Guest Post: Systemic Barriers to Educational Equity for Black Gay Youth

GUEST POST: From time to time, the LGBT Institute will recommend and promote articles, guest posts, or books that we feel are important. This post was suggested by our Programming Board member, Tim’m T. West who is Senior Managing Director of Teach For America’s LGBTQ Community Initiative and supports TFA corps members like Adam Weaver in building more inclusive and supportive environments for LGBTQ students. Tim’m will be leading the initiative’s annual Deep South Summit this fall which aims to provide educators with professional and leadership development workshops in their efforts to support LGBTQ students.


By Adam Weaver, a Teach For America-South Carolina alum and a current high school teacher in Charleston, SC.

"I like to be by myself...people will always not want to work with me because of my sexuality, but I don't care what people think about me or say about me."

These words are chilling. Every time I look at this letter from my student, my heart hurts. The student dropped out of high school just a few weeks after writing these words. After failing English 1 five times and repeating the ninth grade for the fourth time, he had had enough.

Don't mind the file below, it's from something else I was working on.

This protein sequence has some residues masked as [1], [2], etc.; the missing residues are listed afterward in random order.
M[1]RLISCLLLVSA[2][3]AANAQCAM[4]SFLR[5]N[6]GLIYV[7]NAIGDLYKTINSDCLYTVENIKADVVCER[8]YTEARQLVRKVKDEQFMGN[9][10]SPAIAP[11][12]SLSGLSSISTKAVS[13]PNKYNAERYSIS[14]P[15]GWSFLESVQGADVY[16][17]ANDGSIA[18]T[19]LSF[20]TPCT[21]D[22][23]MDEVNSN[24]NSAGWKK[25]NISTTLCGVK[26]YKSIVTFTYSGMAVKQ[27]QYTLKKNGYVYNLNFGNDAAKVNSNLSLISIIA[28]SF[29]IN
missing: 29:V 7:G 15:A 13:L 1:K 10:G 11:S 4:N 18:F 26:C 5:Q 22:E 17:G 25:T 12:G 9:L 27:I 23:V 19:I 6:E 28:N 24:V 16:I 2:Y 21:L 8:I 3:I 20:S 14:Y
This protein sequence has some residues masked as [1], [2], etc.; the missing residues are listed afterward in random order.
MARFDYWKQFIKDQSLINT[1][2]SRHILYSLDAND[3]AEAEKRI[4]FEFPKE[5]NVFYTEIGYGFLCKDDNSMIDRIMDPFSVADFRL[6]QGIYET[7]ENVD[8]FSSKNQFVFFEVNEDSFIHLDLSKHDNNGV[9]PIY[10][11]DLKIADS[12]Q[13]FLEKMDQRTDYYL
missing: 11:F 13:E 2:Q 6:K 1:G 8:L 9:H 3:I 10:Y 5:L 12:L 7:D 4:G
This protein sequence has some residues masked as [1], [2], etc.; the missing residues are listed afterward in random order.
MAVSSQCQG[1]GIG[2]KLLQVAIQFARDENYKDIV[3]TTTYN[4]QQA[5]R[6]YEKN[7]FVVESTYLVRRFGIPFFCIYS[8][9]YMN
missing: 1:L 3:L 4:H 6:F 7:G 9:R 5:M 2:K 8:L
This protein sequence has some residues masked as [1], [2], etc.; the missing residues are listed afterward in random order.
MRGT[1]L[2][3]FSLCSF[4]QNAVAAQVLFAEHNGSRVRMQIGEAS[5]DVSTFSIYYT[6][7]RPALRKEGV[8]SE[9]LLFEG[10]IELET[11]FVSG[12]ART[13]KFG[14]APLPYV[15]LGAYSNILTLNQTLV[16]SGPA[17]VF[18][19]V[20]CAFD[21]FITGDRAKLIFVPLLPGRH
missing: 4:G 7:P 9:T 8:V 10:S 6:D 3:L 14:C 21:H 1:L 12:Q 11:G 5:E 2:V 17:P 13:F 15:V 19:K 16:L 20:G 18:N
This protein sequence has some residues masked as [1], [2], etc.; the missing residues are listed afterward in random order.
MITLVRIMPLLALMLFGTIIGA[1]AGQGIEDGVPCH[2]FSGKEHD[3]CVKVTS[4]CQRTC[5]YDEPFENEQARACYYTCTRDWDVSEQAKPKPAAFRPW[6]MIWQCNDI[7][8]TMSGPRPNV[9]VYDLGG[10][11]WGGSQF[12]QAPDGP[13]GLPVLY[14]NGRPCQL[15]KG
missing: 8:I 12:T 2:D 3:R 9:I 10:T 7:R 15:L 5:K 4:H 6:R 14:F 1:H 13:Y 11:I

I taught him three of the five times that he attempted the class. He had an identified reading disability, had never scored above an elementary level on any assessment, and is an openly gay black man from a low-income, single-parent household.

Students of color, those from low-income areas, and those who identify as LGBTQ face oppression based on their multiple identities. And both his academic challenges and work to embrace his identities fueled a lot of emotions. He was often angry. Every day, he refused to complete his work. Every assignment he was given sat on his desk, while he played on his phone. When prompted to work on the task at hand or put away his phone, he responded with quick, intense anger. At a point, it was a daily occurrence for him to scream and storm out of the room. He had become so unapproachable, so guarded. As his special education teacher, I tried every strategy I could think of to support him as a learner in my classroom. I offered tutoring and small group support. We utilized audiobooks. I recorded tests and quizzes on school iPads so he could have each question read to him. I emailed the administration, the interventionist, his case manager, asking for him to receive some sort of remediation rather than just being rescheduled in the same class after each failure.

Beyond supporting him as a learner, I also tried to support him as a fellow member of the LGBTQ community. I thought if I could connect with him on a personal level, I could do better by way of supporting him academically. I tried to talk with him, I wrote letters of encouragement, I publicly defended him against homophobic remarks, I invited him to our gay-straight alliance meetings. I told him it would get better. He stopped yelling and cursing, but things didn’t change. They didn’t get better.